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Malmesbury

MALMESBURY, a market town and municipal borough in the Chippenham parliamentary division of Wiltshire, England, 94 m. W. of London by the Great Western railway. Pop. (1901), 5,054. It lies on a ridge surrounded on all sides except the northwest by the river Avon and a small tributary. The church of St Mary and St Aldhelm, standing high, is a majestic fragment consisting of the greater part of the nave (with aisles) of a Benedictine abbey church. The ruined skeleton of the great tower arches now terminates the building eastward. The nave is transitional Norman, with a Decorated superstructure including the clerestory. The south porch is one of the finest Norman examples extant, both the outer and the inner doorways (especially the first) exhibiting the typical ornament of the period in remarkable exuberance. With the exception of a crypt, the monastic buildings have disappeared. In the market square stands a fine market cross of the 16th century, borne upon an octagonal battlemented basement. Early English fragments of a hospital of St John of Jerusalem appear in the corporation almshouse. Malmesbury has an agricultural trade, with breweries, tanneries and manufactures of silk and pillow lace. It is governed by a mayor, 4 aldermen and 12 councillors. Area, 178 acres.

Maildulphus, a Scottish or Irish monk, who came into England about 635, built a hermitage near the site of the modern Malmesbury (Maildulphi-urbs, Maldelmesburh, Malmesbiri) and gathered disciples round him, thus forming the nucleus of the later abbey of which Aldhelm his pupil became the first abbot. ^Ethelstan, who was buried here (though his tomb in the church only dates from the 16th century), rebuilt and endowed the monastery. Round the abbey the town of Malmesbury grew up, and by the time of the Domesday Survey it had become one of the only two Wiltshire boroughs. The first charter, said to be a forgery, purports to have been given by AEthelstan. It granted to the burgesses all privileges and free customs such as they held in the time of Edward the Elder, with many additional exemptions, in return for help rendered against the Danes. The castle built at Malmesbury during the reign of Henry I. gave a further impetus to the growth of the town during the 12th and 13th centuries. It was not incorporated, however, until 1645, when it was made a free borough under the title of " aldermen and burgesses of the borough of Malmesbury, County Wilts." By this charter it was governed until 1885. The borough returned two members to parliament from 1295 to 1832 when the number was reduced to one. Finally in 1885 its representation was merged in that of the county. A grant of a yearly fair on the 3ist of March, the feast of St Aldhelm, was obtained from William II., and another for three days from the 25th of July from John. In 1792 fairs were held on the 28th of March, the 28th of April and the 29th of June, but in 1891 they had ceased entirely. John also granted a weekly market on Thursday. In the 16th and 18th centuries it was held on Saturday, and in 1891 on the third Wednesday in each month In the middle ages Malmesbury possessed a considerable cloth manufacture, and at the Dissolution the abbey was bought by a rich clothier and fitted with looms for weaving. The trade in wool still flourished in 1751.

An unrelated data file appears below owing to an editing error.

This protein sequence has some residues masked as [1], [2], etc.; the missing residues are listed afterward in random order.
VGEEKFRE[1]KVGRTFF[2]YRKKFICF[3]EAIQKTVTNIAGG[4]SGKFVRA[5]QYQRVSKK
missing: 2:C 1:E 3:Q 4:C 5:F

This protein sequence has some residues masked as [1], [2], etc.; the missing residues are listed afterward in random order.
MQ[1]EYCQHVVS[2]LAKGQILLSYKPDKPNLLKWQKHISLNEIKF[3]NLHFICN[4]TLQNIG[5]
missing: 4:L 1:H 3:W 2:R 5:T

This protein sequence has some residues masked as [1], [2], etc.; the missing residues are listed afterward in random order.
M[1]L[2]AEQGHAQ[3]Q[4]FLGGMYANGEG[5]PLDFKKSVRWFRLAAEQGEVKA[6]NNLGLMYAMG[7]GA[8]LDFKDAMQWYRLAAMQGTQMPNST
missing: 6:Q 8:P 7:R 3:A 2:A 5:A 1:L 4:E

See Victoria County History: Wiltshire; and Registrum malmesburiense (1879-1880).

Note - this article incorporates content from Encyclopaedia Britannica, Eleventh Edition, (1910-1911)

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